Index- plants in this Family
Euphorbiaceae / Spurge
Prairie Tea (Croton monanthogynus)
Plant Type: This is a herbaceous plant, it is a annual which can reach 51cm in height (20inches).
Leaves: The leaves are alternate. Leaves can reach 6cm in length (2.5inches). Leaves can be as wide as 2 cm (0.75inches). Each leaf is entire and rather coarse in texture being covered with dense tiny hairs.
Flowers: The flower parts are not discernable with the naked eye and are up to 1cm wide (0.3 inches). They are white. Blooms first appear in early summer and continue into early fall. The flowers are not at all showy so this plant is seldom mentioned in wildflower guides.
Habitat: Rocky Limestone Glades, roadsides, fields
Range: Throughout the southeast.

      Color Photo     More Info      Classification


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The Crotons are not noted for their flowers which are obscure. They are know by those interested in the ecology or Cedar Glades for the role they play in that enviroment. Crotons are the domanate summer plant in many Glades after the more showy spring flowers are done.

Similar Species: Wooly Croton or officially Hogwort (Croton capitatus) Has whitish appearance due to the hairiness and a more asymmetrical branching pattern. There are three styles while C. monanthogynus has only two. See 'Other Images' below.



See the links below this image for other images. (1)
© Darel Hess   E-mail      Image use policy


OTHER IMAGES
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Croton capitatus  © Daniel Reed

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More Info:  
The Search below may provide more information about this species. Some of URLs may have been used as a source for this page not otherwise cited. Most of the information not cited comes from multiple sources that can be found in the Books page. The USDA plant links are provided by: USDA, NRCS 1999. The PLANTS database (http://plants.usda.gov/). National Plant Data Center, Baton Rouge, LA 70874-4490 USA. You can check species names at ITIS Advanced Search to see if they meet the current ITIS taxonomic criteria.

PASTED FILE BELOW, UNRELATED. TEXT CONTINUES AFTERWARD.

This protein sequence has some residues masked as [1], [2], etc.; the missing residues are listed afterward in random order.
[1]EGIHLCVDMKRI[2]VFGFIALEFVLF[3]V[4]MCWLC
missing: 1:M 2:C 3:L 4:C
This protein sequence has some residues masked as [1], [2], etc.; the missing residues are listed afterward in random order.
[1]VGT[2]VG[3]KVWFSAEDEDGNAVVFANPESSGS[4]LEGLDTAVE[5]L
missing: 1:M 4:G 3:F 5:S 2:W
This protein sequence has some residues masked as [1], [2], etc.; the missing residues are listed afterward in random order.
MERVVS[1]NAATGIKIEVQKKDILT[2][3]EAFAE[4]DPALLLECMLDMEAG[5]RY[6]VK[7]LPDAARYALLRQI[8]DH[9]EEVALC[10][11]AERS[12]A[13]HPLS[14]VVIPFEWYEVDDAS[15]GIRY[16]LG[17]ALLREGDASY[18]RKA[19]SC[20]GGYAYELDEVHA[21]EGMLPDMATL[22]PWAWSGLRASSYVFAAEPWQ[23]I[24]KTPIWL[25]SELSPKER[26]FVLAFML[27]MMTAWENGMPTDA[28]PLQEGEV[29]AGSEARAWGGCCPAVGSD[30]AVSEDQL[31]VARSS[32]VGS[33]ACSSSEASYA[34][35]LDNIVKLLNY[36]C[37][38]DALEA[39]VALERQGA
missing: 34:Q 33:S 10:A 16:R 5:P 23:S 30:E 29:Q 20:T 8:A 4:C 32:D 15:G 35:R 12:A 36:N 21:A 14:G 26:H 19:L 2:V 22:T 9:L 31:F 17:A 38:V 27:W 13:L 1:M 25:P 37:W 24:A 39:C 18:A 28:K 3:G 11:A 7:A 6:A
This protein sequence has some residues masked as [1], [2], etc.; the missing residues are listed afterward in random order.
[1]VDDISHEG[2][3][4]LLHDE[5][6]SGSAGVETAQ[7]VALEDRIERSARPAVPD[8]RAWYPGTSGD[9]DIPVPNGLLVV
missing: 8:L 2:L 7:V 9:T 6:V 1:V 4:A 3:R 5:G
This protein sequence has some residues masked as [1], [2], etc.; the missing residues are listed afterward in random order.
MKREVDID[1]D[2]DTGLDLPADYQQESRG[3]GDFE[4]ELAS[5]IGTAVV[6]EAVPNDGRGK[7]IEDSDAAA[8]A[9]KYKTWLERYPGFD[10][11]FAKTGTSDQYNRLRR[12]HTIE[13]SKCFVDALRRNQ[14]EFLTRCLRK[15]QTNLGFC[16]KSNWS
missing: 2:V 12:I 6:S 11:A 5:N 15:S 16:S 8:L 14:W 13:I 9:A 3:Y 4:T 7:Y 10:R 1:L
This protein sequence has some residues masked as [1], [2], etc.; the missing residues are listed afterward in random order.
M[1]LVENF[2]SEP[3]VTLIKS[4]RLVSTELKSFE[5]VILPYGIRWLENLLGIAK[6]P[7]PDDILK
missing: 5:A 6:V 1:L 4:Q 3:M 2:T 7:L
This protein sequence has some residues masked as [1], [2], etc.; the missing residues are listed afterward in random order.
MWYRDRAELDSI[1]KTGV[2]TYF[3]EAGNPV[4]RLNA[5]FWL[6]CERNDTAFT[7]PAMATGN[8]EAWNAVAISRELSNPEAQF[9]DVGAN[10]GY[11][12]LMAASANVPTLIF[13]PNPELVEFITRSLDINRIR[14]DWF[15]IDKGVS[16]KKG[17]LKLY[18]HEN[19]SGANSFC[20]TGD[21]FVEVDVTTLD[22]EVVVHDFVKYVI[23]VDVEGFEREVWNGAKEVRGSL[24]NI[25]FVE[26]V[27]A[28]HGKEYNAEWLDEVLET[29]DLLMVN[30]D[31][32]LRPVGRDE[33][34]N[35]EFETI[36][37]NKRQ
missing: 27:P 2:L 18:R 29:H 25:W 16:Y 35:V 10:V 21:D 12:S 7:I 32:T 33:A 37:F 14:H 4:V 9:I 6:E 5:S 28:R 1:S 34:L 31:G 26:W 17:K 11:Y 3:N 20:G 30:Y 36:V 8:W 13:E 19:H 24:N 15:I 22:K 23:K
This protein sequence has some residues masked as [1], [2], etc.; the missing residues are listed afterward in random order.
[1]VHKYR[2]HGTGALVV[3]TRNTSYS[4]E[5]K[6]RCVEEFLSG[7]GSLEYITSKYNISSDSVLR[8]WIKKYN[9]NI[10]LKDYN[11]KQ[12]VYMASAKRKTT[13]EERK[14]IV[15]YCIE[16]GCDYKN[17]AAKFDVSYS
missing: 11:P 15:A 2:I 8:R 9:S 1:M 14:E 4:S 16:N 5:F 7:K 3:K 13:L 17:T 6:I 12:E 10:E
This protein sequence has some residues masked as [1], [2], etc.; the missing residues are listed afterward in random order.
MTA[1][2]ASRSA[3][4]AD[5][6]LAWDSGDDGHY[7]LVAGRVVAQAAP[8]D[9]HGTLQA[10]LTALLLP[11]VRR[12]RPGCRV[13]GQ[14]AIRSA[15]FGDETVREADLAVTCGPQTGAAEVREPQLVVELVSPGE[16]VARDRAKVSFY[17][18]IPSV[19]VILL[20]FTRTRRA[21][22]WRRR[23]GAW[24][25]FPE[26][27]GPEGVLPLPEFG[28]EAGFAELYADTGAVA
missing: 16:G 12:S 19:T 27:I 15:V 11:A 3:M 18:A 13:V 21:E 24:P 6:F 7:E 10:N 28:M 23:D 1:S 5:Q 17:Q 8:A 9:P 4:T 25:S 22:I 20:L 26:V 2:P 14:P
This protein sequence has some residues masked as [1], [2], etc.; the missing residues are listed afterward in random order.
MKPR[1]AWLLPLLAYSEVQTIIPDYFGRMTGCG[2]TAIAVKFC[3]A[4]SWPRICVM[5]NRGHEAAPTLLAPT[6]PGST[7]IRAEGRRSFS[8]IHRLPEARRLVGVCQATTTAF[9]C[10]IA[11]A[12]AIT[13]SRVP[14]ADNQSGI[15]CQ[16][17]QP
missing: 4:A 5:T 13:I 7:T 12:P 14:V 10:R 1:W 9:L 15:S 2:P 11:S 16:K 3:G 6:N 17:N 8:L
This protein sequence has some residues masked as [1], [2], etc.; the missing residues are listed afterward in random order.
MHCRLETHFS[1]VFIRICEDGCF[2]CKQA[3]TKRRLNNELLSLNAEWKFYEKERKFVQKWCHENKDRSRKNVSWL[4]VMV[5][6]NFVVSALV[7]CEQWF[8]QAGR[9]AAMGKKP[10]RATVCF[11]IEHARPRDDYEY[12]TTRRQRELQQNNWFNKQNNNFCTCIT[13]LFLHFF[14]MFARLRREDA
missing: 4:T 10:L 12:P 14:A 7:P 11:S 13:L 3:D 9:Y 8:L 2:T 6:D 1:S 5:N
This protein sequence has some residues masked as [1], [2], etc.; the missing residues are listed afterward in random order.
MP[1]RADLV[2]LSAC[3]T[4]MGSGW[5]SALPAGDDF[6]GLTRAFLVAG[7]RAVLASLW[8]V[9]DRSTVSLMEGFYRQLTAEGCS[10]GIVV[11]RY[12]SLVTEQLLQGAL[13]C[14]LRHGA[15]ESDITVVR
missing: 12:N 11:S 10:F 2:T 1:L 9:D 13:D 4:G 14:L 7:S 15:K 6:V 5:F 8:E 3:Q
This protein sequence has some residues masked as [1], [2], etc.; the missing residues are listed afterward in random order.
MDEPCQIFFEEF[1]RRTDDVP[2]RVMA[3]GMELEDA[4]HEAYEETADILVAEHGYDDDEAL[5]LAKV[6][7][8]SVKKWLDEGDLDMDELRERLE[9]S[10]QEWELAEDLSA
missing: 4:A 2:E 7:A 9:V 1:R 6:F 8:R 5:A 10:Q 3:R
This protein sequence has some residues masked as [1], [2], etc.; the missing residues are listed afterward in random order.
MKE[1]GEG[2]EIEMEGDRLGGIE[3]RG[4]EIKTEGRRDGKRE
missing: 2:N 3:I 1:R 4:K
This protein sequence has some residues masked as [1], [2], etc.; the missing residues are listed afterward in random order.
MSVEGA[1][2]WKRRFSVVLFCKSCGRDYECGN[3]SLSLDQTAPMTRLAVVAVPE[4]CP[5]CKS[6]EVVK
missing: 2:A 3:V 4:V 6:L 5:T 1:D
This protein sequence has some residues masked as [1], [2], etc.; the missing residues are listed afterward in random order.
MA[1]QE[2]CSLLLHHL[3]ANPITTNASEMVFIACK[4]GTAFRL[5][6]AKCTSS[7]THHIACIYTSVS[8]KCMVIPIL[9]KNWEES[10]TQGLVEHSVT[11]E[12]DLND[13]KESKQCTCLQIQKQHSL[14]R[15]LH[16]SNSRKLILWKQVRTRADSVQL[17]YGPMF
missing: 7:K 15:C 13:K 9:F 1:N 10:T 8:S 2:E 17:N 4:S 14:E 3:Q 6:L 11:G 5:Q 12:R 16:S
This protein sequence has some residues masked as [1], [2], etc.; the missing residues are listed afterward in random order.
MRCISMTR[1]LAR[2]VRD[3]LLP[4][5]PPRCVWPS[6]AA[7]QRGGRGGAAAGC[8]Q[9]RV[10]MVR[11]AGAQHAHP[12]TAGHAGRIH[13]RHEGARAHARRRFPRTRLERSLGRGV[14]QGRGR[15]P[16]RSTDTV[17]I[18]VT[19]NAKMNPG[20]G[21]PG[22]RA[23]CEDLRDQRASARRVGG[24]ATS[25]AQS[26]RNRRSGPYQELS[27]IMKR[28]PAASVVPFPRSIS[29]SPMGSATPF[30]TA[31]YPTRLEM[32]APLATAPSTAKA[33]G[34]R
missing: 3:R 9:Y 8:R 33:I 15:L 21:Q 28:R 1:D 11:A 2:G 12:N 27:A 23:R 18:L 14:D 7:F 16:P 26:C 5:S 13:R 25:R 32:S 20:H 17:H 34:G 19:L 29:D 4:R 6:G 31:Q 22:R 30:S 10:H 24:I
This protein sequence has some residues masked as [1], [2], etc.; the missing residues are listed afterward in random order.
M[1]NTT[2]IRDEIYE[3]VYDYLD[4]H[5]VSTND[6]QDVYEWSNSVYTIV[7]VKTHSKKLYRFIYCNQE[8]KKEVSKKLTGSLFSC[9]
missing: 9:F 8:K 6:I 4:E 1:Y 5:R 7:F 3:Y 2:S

By: Newcomb, Lawrence and Illustrated by Morrison, Gordon. 1977, Little, Brown and Company, ISBN:0-316-60442-9

One of the best general guides to wildflowers of the North Eastern and North Central United States. Newcomb's key is an excellent, simple method for identifying plants. Newcomb has drawings for almost every plant mentioned that are excellent aids to identifying the species. Though only the more common plants are covered this is often the first book I pick up when trying to identify a wildflower.


Wildflo wers of Tennessee the Ohio Valley and the Southern Appalachians
By: Dennis Horn and Tavia Cathcart and Thomas E. Hemmerly and David Duhl. , ISBN:1551054280

This is perhaps the best of many field guides covering this region. Featuring 446 excellent color photographs (located with the text) and mentioning as similar to those illustrated are another 800 or so species for a total coverage of over 1,200 species. The start of each family section includes line drawings of some of the species showing important features. The text includes the usual description, bloom season, range, habitat and additionally includes information such as medical uses and lore and how the species was named. This is the official field guide of the Tennessee Native Plant Society.



Classification:  
Kingdom
Plantae
Plants
|Division
Magnoliophyta
Angiosperms / Flowering Plants
|Class
Magnoliopsida
Dicots / Two Seed Leaves
|Subclass
Rosidae
Rose
||Family
Euphorbiaceae
Spurge
|Subfamily

|Tribe

|Genus
Croton
Croton

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www.2bnTheWild.com - Wildflowers of the Southeastern United States, Page updated on 4/22/2001 9:31:36 AM.